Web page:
After finally emerging from bankruptcy earlier this year, Tribune Co. wasted no time choosing the person it felt could reignite its broadcasting operation, which includes about two dozen TV stations and one very important local radio outlet — WGN.
The company chose Riverside’s very own, Larry Wert, who has spent the past 15 years at the helm of NBC’s Channel 5. The 56-year-old Wert is credited with turning around Channel 5 and, according to Chicago media critic Robert Feder, has been the longest-serving general manager in the TV station’s 65-year history.
Wert has been named president of local broadcasting for Tribune Co. The hire was announced on Feb. 13.
“Larry’s talent, creativity, and broad television, digital and radio experience make him the ideal person to lead our local broadcasting and radio businesses,” said Tribune CEO Peter Liguori in a press release. “Larry is also a skilled manager of people, an innovative programmer, and understands the important role our local TV news operations play in the communities we serve.”
The feeling appears to be mutual. In an email interview with the Landmark, Wert said that he’s looking forward to the challenge of leading WGN through its next phase.
“The Tribune Company has a great legacy, a 166-year-old media company based here in Chicago,” said Wert. “They hit a rough patch, resulting in bankruptcy. But they still have great assets and great people. I am looking forward to being part of shaping its future. It will be hard work, but it will be fun and rewarding too.”
Part of the reward, he said, will be getting reacquainted with broadcast personalities such as Jonathan Brandmeier and Garry Meier. During the 1990s, Wert was president and general manager of WLUP-FM (“The Loop”) and AM-1000.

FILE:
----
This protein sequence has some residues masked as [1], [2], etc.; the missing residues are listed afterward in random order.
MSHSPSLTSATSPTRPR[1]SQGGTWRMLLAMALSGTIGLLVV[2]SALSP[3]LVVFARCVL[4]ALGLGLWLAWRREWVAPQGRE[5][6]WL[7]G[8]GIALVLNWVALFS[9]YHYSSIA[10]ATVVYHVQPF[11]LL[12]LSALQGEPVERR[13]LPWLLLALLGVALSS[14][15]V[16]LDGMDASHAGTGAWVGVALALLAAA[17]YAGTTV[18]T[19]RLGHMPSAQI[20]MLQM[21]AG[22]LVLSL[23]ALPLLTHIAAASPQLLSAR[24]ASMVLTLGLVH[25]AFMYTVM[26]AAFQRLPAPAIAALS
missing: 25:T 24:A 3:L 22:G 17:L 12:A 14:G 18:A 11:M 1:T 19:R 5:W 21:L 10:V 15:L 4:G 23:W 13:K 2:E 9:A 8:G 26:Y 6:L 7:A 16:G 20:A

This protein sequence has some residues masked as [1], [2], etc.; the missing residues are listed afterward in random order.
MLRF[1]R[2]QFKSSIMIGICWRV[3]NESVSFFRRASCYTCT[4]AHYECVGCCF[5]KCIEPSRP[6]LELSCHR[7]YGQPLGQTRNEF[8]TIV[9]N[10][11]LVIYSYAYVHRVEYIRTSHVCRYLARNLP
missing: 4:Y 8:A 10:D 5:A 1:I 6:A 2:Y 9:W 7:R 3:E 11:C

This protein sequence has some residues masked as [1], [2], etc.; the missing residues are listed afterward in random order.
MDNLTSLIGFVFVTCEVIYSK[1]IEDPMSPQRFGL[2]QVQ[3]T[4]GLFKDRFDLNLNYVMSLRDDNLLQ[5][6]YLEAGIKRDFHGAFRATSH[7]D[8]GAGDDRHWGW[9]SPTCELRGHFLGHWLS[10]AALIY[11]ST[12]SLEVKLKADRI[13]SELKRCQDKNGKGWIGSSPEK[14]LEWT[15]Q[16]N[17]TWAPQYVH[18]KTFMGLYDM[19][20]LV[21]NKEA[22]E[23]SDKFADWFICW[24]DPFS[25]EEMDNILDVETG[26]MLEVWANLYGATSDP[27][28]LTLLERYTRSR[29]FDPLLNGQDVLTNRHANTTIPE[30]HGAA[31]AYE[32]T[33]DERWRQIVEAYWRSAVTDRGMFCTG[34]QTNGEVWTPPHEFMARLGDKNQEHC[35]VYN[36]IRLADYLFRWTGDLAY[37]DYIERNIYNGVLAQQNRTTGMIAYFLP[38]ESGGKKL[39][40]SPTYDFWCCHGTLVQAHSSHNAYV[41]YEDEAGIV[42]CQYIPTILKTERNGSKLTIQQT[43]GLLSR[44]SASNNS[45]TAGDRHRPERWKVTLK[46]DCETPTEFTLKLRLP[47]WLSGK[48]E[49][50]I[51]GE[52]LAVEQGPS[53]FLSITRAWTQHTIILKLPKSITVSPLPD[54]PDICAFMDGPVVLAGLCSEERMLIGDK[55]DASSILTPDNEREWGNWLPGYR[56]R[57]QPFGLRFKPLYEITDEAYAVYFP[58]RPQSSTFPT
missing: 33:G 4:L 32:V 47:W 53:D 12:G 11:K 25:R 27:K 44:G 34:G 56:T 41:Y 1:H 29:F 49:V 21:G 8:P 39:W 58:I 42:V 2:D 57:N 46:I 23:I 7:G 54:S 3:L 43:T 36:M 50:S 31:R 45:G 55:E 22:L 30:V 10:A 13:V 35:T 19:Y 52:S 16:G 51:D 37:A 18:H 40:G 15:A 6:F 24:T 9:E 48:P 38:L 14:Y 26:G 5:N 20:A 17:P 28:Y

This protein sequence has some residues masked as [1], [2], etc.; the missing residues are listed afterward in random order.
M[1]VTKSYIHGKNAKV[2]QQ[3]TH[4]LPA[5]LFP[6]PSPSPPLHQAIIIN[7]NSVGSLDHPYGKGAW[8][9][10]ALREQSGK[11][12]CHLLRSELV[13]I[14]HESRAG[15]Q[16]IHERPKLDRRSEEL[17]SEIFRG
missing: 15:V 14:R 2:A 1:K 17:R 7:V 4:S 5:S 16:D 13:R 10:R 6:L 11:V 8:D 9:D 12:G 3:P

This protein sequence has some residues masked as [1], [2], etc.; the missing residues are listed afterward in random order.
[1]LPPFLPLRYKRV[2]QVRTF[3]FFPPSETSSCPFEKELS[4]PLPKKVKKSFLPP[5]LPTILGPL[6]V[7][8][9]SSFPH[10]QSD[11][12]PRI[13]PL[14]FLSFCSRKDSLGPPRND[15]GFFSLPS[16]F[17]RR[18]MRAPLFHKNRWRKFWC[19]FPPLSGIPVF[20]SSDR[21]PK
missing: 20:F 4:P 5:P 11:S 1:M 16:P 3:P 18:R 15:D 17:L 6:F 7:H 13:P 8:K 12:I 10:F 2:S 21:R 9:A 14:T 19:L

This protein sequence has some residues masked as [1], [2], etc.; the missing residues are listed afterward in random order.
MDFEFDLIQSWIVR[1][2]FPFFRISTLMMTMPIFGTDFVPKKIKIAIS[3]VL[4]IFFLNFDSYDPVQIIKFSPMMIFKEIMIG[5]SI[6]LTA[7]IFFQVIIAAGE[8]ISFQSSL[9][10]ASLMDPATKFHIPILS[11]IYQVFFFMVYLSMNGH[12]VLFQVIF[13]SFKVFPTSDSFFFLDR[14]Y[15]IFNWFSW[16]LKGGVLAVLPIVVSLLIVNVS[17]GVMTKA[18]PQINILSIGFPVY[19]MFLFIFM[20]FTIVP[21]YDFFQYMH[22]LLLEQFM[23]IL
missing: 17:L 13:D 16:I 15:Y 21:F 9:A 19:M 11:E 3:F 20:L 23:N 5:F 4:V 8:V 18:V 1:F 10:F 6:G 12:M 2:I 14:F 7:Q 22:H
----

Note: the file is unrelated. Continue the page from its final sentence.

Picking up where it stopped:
“That part will be fun,” Wert said. “I miss my friends and days in radio.”
Wert hasn’t had a lot of time to miss home. He’s spent most of his 33-year career in broadcasting in the Chicago area. He grew up in Riverside and later attended Fenwick High School, where he was a standout diver and member of two national champion water polo teams.
He still lives in Riverside, the village his grandparents moved to 80 years ago. He is also a member at the Riverside Golf Club.
“We love Riverside and have rich family history here,” said Wert. “My grandfather, Lawrence Damore, started Damore Cement. My mother has lived there her entire life. My sister [Teri Tabor] owns Salon D’Amore.”
As for what changes viewers and listeners might expect as he takes the reins at Tribune Broadcasting, Wert said everyone will have to “wait and see.”
While recent years for the local broadcast outlets, particularly WGN radio, have been tumultuous, Wert said WGN is still “doing very well.”
“Everything has changed, mostly due to technology and, of course, time marching on,” Wert said. “I look forward to learning more, so I can contribute.”